Thomas Cook: These are the numbers behind the UK's largest peacetime repatriation

The UK Civil Aviation Authority (CAA) said it has launched Britain's largest peacetime repatriation
The UK Civil Aviation Authority (CAA) said it has launched Britain's largest peacetime repatriation
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Today, the UK Civil Aviation Authority (CAA) said it has launched Britain's largest peacetime repatriation to bring home stranded Thomas Cook passengers.

Here are some of the key numbers involved in the operation:

- All of the travel company's flights have been cancelled - that means the 105 aircraft it operates, according to its website, have been grounded.

- There are 600,000 Thomas Cook travellers who have been left stuck at 51 destinations in 17 countries

READ MORE>>> Thomas Cook collapse leaves thousands of tourists stranded

- More than 150,000 of those are Britons.

- The airlift is almost twice the size of the repatriation effort required when Monarch went bust in October 2017.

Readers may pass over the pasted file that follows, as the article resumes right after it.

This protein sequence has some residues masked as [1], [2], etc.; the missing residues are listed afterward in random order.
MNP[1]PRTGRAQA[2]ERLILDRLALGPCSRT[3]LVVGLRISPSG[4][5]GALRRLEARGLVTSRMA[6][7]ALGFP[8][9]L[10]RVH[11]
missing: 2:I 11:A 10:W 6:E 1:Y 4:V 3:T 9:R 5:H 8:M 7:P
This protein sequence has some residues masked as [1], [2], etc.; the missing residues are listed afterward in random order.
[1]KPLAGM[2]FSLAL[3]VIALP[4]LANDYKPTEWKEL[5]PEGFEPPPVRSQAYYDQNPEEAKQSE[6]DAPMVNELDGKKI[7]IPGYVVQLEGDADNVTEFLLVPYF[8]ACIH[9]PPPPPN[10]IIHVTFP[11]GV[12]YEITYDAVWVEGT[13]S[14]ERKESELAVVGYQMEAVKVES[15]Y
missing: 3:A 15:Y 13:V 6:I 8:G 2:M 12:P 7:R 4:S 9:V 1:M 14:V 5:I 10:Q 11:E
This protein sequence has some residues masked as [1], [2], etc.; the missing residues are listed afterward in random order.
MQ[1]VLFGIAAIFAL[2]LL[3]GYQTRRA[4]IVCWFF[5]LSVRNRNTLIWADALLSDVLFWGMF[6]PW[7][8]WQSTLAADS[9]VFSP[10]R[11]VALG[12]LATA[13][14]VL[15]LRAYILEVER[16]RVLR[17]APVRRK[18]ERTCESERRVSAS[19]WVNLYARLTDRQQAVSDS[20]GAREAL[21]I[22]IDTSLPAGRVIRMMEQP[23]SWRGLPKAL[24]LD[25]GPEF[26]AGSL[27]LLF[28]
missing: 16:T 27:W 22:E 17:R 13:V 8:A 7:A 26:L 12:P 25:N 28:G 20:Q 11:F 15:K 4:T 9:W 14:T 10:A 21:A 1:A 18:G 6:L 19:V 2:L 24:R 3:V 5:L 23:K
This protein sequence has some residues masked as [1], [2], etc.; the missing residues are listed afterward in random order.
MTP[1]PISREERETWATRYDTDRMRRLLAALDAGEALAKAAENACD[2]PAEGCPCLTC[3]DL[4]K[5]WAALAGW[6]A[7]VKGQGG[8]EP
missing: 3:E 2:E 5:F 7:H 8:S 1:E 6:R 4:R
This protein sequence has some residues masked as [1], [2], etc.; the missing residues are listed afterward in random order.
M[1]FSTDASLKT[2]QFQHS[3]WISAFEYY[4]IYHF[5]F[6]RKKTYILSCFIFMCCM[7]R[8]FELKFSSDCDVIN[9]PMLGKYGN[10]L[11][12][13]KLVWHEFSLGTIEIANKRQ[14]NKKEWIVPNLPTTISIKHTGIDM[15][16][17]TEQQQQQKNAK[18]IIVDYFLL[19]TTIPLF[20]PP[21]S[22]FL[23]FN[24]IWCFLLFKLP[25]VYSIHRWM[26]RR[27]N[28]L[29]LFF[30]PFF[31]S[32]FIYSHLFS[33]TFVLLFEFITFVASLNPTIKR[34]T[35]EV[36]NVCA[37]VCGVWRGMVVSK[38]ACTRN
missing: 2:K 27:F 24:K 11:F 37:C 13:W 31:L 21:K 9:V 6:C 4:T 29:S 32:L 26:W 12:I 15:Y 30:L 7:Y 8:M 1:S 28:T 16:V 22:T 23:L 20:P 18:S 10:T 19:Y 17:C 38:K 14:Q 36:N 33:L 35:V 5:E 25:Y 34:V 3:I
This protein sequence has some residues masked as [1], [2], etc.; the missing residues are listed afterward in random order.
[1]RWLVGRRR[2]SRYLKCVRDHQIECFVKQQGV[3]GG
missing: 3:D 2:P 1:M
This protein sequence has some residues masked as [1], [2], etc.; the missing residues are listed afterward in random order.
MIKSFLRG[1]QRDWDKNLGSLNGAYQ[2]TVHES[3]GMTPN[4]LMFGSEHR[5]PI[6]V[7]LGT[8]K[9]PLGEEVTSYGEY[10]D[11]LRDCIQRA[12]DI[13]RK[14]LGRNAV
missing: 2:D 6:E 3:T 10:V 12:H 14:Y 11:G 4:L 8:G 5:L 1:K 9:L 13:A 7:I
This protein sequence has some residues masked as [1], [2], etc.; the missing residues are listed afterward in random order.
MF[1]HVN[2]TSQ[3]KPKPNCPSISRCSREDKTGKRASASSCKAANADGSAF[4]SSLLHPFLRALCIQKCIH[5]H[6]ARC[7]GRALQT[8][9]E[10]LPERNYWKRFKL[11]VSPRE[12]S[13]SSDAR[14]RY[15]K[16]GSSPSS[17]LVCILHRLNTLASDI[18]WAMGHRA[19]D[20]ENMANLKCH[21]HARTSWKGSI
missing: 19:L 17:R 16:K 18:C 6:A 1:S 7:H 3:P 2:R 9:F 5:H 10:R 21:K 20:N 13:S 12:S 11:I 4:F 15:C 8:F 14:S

- In that instance, the CAA put on 567 flights which brought almost 84,000 passengers back to the UK.

- The final cost of the Monarch operation to taxpayers was about £50 million. The Department for Transport would not put a firm figure on how much it would cost this time around but it is understood it could top £100 million.

- Dozens of charter planes have been brought in from as far afield as Malaysia to assist with the mass airlift.

- Only holidaymakers with return flights booked within the next two weeks, between Monday and Sunday October 6, will qualify for a free flight home, as close as possible to their original return date.

- On Monday September 30, one week into the repatriation process, the CAA will launch a service which will seek to process all refunds within 60 days of full information being received. Further details will be given at thomascook.caa.co.uk.